A hero of mine died Monday, an unassuming grunt and uncompromising, admirable prick who led 1st Marine Division’s breakout during the brutal “Frozen” Chosin Reservoir campaign of the Korean War. You likely don’t know his name, but a mentor made it mine five decades later.
Kurt Chew-een Lee received the Navy Cross and Silver Star for heroic actions against Chinese and North Korean forces during the Battle of Inchon and the Chosin campaign, during which 12,000 Marines of 1st MarDiv and their Army and U.N. brethren found themselves surrounded by more than 60,000 Chinese. He should’ve been awarded the Medal of Honor. (More on that later).
Lee died at his home in Washington, D.C., at the age of 88. The number 8 brings good fortune in Chinese culture, and I venture to say he had a fair amount of it during the Korean War.
Most obituaries will probably focus on him being the first U.S. Marine Corps officer of Chinese descent at a time of great prejudice against Asian Americans – and of course, he was fighting Communist Chinese and North Korean forces on the Korean Peninsula. But in the same way he blew off hospitalization after getting seriously wounded the first time, he dismissed prejudices back then as “overplayed and a little ridiculous,” according to a 2010 interview he did with The Washington Post. He said: “They better not have had any biases like that. They’d have gotten their asses kicked.”
Chip on his shoulder? To borrow from Johnny Manziel, it wasn’t a Frito – it was a Dorito.
Most consequential to me was that he was a short (generously 5′-7″), skinny (130 pounds) lieutenant who silently proved to himself, his peers, his subordinates and the world that he could excel in a world of violence. This is not some sterile office environment, where you prove your value in the quality of products and your ability to be amenable in a team setting. This is a locker room – correction – it’s a prison yard and you’re one of the guards or the warden. If a prison guard can’t command immediate respect with his physicality, he’d better find another way or die trying.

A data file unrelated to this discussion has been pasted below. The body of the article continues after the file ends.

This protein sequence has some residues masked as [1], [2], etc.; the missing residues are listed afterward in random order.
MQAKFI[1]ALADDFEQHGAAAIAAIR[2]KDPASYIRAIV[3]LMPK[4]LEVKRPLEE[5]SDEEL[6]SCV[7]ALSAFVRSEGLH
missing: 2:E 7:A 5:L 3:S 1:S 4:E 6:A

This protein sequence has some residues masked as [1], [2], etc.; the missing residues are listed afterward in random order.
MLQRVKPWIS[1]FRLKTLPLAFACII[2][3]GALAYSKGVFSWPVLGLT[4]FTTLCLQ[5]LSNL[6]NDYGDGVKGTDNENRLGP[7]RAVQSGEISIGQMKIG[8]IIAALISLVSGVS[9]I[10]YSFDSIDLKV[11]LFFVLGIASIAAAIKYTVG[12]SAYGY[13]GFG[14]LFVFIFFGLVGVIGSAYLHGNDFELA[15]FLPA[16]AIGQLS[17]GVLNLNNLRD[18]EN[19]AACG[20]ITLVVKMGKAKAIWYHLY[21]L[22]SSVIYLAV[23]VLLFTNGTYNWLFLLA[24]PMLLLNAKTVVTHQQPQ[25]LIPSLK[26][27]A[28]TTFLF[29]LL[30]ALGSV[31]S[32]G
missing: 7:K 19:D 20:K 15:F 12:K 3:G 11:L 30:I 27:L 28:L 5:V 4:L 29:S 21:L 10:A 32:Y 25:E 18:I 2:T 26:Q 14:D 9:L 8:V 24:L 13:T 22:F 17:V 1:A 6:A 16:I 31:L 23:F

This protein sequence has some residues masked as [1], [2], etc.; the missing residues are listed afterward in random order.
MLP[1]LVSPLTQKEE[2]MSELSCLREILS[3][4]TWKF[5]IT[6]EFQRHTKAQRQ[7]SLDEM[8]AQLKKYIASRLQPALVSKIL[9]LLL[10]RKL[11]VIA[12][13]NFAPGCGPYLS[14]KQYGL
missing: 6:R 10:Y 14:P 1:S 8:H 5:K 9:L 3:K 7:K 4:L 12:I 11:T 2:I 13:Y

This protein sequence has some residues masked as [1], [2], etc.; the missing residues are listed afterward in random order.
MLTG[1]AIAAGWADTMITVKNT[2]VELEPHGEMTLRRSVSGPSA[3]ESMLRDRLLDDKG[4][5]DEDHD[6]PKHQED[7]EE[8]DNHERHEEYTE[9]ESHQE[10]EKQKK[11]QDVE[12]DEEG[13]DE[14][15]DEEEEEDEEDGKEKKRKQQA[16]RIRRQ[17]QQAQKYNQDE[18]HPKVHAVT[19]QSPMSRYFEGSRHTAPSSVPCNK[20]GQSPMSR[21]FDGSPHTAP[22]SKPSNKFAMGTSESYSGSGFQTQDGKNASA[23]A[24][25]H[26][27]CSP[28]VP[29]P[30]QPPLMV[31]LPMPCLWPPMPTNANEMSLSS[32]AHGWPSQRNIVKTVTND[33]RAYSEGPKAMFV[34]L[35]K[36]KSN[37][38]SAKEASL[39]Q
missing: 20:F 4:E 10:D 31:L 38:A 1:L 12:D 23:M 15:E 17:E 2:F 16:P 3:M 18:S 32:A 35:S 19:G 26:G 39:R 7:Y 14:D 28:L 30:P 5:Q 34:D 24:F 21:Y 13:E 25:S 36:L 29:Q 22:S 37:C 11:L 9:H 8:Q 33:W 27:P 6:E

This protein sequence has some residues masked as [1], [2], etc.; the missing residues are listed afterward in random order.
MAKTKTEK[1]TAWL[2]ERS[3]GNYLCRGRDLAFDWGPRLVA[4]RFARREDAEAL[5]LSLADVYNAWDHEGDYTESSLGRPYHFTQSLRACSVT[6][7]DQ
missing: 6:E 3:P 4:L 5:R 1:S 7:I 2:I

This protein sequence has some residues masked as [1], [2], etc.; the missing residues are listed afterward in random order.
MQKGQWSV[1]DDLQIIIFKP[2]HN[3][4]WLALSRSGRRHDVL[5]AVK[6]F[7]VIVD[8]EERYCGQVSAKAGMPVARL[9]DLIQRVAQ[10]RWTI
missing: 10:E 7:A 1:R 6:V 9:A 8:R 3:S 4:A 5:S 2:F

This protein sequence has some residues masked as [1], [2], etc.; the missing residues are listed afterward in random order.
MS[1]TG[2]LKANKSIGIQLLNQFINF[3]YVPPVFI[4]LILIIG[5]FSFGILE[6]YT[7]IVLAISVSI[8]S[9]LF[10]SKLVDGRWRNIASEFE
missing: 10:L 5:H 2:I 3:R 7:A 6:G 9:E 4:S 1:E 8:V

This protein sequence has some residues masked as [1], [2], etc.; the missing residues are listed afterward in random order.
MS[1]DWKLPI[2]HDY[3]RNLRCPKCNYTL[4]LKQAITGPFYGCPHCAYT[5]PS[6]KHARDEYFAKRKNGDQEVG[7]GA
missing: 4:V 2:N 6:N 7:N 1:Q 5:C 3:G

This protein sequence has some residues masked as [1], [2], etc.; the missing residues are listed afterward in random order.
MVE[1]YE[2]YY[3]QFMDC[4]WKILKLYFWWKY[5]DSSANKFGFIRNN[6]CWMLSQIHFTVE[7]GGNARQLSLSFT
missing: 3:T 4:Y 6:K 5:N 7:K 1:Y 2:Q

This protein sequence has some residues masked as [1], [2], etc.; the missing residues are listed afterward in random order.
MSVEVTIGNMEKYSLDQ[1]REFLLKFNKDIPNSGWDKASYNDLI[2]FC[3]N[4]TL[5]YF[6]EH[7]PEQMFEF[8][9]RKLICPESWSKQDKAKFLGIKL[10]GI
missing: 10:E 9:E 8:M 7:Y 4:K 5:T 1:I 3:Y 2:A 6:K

Lee’s way? He pushed his men relentlessly and enforced standards mercilessly. A by-the-book infantry officer, he rode his men hard until they could recite machine-gunnery gospel chapter and verse. What’s the height of grazing fire? Is armpit height deep enough for this fighting hole? Are you obeying the eight principles of machine gun employment? (Or do you need to look it up?) What’s the max effective range of this .50 cal? Your .30 cal? Where’s your range card? Did you walk the dead space? Show me your gunner-down drill. Shoot off bipods, off tripods. Control your bursts. Control your gunner. Do it better. Do it faster. He trained his platoon day and night in the States, then aboard ship on the way to Korea, earning the derision of fellow platoon leaders. Not that he cared.
In the Martin Ross book Breakout: The Chosin Reservoir Campaign, Korea 1950, his Marines recounted how much they dreaded his presence, yet how much they eventually came to respect (and try to protect him) during firefights and long movements as the Marines headed east in a fighting withdrawal from the Yalu River near China to Koto-ri and eventual evacuation via the Pacific Ocean.